Fronting prominently on City Hall Park, the headquarters of the Woolworth Corporation was built as a monument to the success of Frank Woolworth, the founder of a commercial empire built on five-and-dime stores. Built at a cost of 13 million dollars, this 60 story steel-framed-skyscraper was the tallest building in New York until the Chrysler building was finished in 1931. Completed prior to the 1916 Zoning Regulation, the Woolworth building occupies the full surface of its city lot, and its tower is not set back from the street line.

To enhance comfort and marketability, the high rise was endowed with generous floor heights, as well as efficient state-of-the-art building systems and tenant amenities. Clad in ivory terracotta panels modelled and decorated in the late 15th century Flamboyant Gothic manner (Woolworth's favored style), this building is the embodiment of a "Cathedral of Commerce" (as it was called by Reverand S. Parkes Cadman). Even today, Woolworth's building still stands as a testiment to free enterprise and to the realization of Frank Woolworth's ambitious "American Dream."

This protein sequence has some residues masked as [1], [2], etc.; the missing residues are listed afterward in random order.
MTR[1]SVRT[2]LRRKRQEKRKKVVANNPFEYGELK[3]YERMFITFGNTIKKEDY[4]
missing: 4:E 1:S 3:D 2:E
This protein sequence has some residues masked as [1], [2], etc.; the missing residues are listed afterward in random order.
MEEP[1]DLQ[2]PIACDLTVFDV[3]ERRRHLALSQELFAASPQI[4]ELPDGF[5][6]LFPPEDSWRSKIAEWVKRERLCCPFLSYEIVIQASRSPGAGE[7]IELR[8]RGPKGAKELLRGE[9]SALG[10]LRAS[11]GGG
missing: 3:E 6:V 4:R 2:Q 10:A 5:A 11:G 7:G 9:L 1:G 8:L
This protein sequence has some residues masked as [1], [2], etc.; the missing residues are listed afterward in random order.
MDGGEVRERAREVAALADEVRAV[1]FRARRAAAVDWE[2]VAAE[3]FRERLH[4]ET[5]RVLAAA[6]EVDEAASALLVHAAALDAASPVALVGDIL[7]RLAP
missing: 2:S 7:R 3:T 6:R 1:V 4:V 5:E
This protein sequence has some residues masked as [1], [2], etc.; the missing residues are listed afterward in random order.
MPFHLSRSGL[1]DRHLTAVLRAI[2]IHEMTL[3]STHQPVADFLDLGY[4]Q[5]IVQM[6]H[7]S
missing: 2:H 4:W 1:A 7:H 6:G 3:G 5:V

Decorative elements at the base and in the lobby echo Gothic ornament, while functioning symbolically to reassert the commercial nature and financial success of the building's owner.



Woolworth Building
233 Broadway, Cass Gilbert (1913)